Revision of 41-year-old Philippine gov’t audit rules pushed
The country’s 41-year-old auditing rules need a “major overhaul” so the government can deliver better services adapted to present needs, a lawmaker said on Thursday.
In a statement, Misamis Oriental Rep. Juliette Uy described the auditing rules and procedures as outdated and “badly need updating and upgrading.”
“The State Audit Code we still have now is a presidential decree from way back 1978. In terms of technologies alone, much has changed since then, and so have many financial processes,” said Uy, a member of the House committee on revision of laws.
Stringent Commission on Audit (COA) rules had earlier earned the ire of President Duterte, prompting him to suggest to local officials to “push auditors off the staircase” and to “torture and kidnap” state auditors. His spokesperson, Salvador Panelo, later said the rant was a message directed at both Congress and the COA.
Audit reform summit
Uy called for a “government audit reform summit” to be convened by the Legislative Executive Development Advisory Council, national government agencies and the COA, to draft a bill for a New State Audit Code of the Philippines.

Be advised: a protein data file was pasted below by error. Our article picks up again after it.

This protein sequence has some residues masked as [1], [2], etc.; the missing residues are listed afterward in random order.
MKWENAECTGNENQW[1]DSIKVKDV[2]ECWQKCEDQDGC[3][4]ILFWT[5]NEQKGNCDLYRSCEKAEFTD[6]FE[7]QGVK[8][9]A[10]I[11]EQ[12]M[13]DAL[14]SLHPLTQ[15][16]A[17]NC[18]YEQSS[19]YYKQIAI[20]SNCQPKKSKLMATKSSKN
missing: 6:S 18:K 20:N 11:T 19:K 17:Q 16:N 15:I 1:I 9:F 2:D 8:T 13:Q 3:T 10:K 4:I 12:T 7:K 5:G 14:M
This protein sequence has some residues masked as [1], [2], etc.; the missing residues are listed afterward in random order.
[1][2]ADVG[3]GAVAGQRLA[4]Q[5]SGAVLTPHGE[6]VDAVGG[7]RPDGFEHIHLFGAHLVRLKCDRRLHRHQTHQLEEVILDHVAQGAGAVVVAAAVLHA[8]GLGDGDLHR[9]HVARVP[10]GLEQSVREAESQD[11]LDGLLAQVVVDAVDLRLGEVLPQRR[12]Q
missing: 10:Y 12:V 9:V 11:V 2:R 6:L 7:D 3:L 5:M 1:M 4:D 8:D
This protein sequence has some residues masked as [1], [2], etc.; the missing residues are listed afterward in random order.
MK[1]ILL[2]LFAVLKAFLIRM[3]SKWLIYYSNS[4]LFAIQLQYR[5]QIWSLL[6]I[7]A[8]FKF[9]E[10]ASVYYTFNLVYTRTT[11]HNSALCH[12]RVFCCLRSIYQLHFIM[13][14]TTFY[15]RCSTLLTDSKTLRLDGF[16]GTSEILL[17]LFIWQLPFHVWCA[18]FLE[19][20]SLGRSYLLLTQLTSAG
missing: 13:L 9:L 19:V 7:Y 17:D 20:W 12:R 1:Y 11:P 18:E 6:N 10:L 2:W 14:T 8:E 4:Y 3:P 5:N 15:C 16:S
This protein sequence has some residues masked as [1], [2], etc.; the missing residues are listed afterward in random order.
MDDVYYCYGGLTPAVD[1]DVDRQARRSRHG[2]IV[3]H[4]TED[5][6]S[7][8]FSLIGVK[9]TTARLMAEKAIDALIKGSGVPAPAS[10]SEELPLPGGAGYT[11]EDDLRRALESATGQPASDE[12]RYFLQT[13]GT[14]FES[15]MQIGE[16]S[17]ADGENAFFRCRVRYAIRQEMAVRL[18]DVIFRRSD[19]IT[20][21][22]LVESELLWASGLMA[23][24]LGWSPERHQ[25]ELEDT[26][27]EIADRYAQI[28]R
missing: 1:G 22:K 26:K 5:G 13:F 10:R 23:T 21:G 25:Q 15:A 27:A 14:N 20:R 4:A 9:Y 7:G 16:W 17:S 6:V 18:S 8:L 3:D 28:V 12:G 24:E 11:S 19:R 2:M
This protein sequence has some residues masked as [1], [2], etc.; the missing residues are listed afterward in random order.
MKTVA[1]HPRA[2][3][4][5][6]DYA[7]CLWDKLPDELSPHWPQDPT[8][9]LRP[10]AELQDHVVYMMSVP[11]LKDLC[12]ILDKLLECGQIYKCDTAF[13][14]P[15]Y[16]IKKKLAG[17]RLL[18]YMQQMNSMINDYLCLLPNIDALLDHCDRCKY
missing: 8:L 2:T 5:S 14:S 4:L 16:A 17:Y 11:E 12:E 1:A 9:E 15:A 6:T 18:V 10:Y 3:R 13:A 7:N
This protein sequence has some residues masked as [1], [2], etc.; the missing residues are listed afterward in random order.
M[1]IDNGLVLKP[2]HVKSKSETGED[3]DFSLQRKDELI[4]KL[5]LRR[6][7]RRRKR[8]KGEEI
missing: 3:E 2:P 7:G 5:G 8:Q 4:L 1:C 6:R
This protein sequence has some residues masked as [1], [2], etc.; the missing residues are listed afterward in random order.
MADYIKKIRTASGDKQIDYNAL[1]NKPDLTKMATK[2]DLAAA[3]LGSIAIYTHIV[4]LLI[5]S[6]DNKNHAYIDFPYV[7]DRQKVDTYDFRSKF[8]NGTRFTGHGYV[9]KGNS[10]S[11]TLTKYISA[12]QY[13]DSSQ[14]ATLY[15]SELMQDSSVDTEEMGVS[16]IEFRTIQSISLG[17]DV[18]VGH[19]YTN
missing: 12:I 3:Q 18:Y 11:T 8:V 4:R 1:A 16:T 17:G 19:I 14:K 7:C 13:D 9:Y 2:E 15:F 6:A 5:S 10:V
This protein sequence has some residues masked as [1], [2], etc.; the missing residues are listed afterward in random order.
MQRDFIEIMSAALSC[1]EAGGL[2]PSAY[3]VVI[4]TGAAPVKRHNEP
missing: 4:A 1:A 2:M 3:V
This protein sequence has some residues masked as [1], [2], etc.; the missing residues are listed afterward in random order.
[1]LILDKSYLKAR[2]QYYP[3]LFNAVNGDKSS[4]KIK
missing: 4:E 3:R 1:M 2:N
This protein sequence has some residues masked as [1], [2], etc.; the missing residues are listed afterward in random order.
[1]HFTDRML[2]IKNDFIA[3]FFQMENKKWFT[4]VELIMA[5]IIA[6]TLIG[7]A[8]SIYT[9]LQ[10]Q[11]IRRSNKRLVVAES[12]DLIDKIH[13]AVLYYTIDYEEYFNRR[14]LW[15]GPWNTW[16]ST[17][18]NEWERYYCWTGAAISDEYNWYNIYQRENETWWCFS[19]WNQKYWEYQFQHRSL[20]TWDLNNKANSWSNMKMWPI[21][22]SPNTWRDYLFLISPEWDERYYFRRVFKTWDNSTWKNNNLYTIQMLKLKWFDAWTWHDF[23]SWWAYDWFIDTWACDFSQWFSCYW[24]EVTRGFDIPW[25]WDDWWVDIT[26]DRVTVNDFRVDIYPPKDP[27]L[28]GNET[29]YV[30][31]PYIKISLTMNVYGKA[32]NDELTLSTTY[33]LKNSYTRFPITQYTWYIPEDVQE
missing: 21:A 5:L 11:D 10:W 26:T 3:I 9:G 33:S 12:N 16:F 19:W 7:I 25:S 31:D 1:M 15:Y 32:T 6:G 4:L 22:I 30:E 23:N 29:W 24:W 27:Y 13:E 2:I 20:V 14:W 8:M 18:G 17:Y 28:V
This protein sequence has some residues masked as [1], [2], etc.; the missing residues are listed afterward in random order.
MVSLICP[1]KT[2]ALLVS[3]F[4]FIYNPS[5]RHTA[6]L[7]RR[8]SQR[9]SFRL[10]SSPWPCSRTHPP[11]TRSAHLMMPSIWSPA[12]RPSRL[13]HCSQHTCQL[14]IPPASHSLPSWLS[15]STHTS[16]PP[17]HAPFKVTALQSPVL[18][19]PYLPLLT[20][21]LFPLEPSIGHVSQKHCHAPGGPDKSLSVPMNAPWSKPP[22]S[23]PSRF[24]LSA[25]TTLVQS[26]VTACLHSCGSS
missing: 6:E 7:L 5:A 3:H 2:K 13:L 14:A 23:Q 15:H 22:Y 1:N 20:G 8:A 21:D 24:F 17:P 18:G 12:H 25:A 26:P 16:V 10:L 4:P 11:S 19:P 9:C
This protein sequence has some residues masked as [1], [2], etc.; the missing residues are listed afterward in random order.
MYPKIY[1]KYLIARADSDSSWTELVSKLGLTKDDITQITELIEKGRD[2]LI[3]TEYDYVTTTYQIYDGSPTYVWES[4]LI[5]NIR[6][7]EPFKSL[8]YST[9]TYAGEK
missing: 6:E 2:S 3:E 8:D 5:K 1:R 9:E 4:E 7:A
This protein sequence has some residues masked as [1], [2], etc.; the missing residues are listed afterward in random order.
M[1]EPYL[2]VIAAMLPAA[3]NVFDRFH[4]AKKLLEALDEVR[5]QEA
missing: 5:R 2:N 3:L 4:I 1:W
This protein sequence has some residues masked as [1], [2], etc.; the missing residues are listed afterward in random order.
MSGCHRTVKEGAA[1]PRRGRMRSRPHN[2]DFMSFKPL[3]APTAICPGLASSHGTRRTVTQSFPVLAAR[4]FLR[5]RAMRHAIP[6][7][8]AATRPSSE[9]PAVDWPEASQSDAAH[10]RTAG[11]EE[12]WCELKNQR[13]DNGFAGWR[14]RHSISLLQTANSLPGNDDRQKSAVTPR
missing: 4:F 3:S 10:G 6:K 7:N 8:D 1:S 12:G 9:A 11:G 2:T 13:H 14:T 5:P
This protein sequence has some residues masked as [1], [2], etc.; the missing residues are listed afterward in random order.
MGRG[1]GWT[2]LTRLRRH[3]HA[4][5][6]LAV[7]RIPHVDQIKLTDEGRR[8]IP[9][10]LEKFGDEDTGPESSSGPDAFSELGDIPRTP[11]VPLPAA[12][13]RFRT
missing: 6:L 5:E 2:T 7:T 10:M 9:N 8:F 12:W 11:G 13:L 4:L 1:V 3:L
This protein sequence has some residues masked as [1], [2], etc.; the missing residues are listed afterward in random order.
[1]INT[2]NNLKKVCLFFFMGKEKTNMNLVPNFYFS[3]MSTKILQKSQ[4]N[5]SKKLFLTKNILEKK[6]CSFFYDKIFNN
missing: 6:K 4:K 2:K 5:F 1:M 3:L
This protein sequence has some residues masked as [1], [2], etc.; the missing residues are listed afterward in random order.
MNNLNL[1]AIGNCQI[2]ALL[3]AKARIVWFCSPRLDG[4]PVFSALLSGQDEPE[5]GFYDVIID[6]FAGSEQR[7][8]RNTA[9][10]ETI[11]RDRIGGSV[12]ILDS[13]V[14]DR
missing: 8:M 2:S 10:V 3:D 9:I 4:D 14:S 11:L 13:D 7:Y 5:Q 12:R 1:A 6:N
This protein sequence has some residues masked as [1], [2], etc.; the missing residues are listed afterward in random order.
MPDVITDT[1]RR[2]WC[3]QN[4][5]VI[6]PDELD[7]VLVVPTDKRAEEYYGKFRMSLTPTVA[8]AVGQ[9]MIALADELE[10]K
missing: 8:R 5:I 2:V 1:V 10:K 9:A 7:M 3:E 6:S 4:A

She cited a number of flaws in the current auditing rules.
The government, she said, needed to review the practice of having COA resident auditors hold physical offices within the compound of the agencies they are assigned to audit.
“Either they get corrupted or bullied by agency heads and regular employees. We must protect our honest state auditors,” she said.
Uy said the law should also be upgraded to recognize the role of technology in honest governance. She noted that the smartphone was not existent in 1978 when the Audit Code was enacted, or in 1987 when it was revised.
Also, local governments would usually need to purchase four-wheel-drive or off-road vehicles, trucks or sport utility vehicles to reach remote, upland areas, she said. Since these are more expensive than regular vehicles, they are commonly questioned and disallowed by the COA, she added.
Uy recalled that then President Corazon Aquino, wielding revolutionary lawmaking powers, made the last major revision in the State Audit Code when she issued the Administrative Code of 1987. —MELVIN GASCON
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